Watch this space: The International Astronautical Congress wrap – Washington DC, 2019
October sees the international space community convene for the International Astronautical Congress – an epic meeting of government, industry and academic leaders in the sector.
This year didn’t disappoint. Pence, Bezos, Shotwell all took the main stage with major announcements, demonstrating the importance of the sector to international economies, national security and everyday life.
If you weren’t able to join in person, let me take you through what you missed…
We saw four key themes running through the conference:
The industry has rallied around the United States’ vision to return to the moon in 2024 and go onto Mars.
Government partners have been quick to join the Artemis and Gateway programs that will see humans return to the moon in 2024 with full gateway assembly and sustainable missions by 2028. The Artemis program will then turn its attention to getting people to Mars.
Private endeavours are ready to support the programs and also pursue their own missions. Blue Origin announced their partnership with Northrop Grumman, Lockheed Martin and Draper to form a ‘National Team’. Others like iSpace and Astrobotic are also pushing ahead with mission dates locked in for their lunar landers in 2021.
Newspace companies have a greater presence than ever before – Spacebit, Offworld, Astroscale, Orbitfab
A range of private and venture backed companies grew their presence this year reflecting strong interest from investors in the sector. Astroscale and Orbitfab are focused on cleaning up space and extending the life of assets in space, while Spacebit have a dual focus on data (blockchain) and robotics (lunar landers) with a fully funded first mission in 2021.
Perigee, a South Korean rocket company, is nearing the end of their development and planning its maiden launch in 2020 from Australia with other launch providers including Rocketlab, Firefly and Gilmour all present.
The question is can all of these companies succeed and will venture funding continue at the current rate with long periods before return on investment is seen?
An increasingly political domain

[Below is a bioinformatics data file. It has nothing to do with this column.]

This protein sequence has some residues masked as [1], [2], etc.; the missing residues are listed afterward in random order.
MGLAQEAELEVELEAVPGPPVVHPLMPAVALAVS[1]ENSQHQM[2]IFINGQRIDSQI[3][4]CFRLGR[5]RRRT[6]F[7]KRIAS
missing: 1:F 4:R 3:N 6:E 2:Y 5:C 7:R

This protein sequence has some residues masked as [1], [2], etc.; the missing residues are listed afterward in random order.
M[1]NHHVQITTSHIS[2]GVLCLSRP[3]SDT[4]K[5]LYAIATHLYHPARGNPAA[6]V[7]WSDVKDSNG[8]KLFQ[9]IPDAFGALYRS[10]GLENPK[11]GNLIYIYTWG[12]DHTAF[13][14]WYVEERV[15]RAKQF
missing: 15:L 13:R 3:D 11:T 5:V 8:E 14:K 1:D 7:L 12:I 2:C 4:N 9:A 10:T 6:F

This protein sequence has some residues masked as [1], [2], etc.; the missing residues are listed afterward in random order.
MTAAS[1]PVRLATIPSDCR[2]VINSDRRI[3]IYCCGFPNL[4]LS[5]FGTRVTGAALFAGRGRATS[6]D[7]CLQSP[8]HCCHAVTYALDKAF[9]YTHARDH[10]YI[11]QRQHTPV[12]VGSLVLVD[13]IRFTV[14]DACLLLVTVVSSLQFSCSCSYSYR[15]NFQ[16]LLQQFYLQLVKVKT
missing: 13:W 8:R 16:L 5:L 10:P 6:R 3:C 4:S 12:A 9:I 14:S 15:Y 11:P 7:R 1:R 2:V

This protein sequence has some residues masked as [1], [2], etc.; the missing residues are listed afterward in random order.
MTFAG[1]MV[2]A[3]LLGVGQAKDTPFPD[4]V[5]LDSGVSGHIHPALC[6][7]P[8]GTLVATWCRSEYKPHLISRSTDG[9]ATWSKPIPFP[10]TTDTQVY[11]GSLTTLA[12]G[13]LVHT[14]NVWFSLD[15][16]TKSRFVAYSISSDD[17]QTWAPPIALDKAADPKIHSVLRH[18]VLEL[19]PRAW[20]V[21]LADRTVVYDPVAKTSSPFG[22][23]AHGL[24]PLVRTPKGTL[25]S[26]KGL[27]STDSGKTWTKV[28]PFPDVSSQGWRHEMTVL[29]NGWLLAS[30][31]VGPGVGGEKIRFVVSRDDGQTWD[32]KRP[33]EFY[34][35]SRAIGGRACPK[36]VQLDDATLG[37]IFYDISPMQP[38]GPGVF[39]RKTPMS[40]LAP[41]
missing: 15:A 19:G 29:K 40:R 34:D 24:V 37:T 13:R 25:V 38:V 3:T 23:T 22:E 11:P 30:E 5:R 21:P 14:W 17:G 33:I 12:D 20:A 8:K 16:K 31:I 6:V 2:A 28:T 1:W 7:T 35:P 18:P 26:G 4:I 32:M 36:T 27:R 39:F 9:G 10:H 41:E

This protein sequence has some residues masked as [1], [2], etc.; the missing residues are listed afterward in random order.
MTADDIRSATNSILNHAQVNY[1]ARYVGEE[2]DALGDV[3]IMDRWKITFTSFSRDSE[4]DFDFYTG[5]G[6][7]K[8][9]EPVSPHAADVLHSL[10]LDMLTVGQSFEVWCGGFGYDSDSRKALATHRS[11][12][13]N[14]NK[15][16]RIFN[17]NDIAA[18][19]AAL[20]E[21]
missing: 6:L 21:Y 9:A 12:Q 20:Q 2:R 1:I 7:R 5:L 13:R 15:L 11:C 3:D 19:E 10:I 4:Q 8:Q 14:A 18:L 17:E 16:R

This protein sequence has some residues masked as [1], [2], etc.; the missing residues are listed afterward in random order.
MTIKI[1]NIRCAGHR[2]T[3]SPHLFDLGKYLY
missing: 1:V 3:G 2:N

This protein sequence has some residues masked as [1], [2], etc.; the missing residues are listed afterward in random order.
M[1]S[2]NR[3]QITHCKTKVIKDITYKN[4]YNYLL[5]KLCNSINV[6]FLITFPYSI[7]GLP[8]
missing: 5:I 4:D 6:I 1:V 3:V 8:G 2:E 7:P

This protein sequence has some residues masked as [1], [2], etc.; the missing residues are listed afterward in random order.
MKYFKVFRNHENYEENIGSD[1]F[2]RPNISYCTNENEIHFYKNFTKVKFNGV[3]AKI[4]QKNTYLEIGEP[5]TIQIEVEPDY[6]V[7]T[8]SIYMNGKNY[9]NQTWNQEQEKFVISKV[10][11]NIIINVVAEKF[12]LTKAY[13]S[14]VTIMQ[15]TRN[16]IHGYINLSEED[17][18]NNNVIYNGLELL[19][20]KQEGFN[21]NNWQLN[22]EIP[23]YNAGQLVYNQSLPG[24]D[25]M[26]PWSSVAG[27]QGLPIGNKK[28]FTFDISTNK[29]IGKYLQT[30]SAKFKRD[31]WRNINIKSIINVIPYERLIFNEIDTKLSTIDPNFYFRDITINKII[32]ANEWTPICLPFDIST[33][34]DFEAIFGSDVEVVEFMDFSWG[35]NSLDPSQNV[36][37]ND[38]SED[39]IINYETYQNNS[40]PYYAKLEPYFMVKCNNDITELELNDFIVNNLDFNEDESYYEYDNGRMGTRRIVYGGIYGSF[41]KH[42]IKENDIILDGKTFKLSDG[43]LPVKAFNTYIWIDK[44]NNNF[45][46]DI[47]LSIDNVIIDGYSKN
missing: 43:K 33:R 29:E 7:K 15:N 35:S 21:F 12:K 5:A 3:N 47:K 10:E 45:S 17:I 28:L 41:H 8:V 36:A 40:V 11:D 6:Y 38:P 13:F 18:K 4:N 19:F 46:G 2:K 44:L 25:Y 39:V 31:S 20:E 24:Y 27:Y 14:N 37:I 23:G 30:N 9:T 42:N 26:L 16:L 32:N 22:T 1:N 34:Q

China continues to be an unknown quantity, with their agency not represented on the Heads of Agency panel this year. At the same time there is a duality in the relationship the United States have with Russia. While the United States are solely reliant on Russia for human access to the International Space Station (ISS), there is also concern around their increasing military capabilities in space.
An ongoing challenge for the sector is how to engage with these countries to ensure our presence in space is sustainable and secure.
Australia – the Hon. Karen Andrews leads delegation
All Australian states and dozens of local space companies were represented at this year’s congress, with strong presence in the plenaries and high profile announcements with NASA, Japan and Maxar.
Australia is perfectly positioned on the global stage following the congress with key initiatives that can capitalise on this:
- Quickly define how the Artemis / Gateway $150m in funding will be spent and ensure is focused on key outcomes. Canada has benefited from their ‘Canadarm’ on the ISS – Australia could achieve similar success with the resources extraction technology or a rover on the moon.
- Continue to work with state governments on their key strengths and focus areas, to provide a unified international strategy and avoid competition between them.
- Explore how space applications can be used to solve the challenges of other government departments in Australia – e.g. management of the Murray Darling basin. This may result in additional funding which will provide contracts for both Australian companies and international firms that have established locally.
It is an exciting time to be ‘in space’ with enormous opportunities for business both locally and around the world. Watch this space.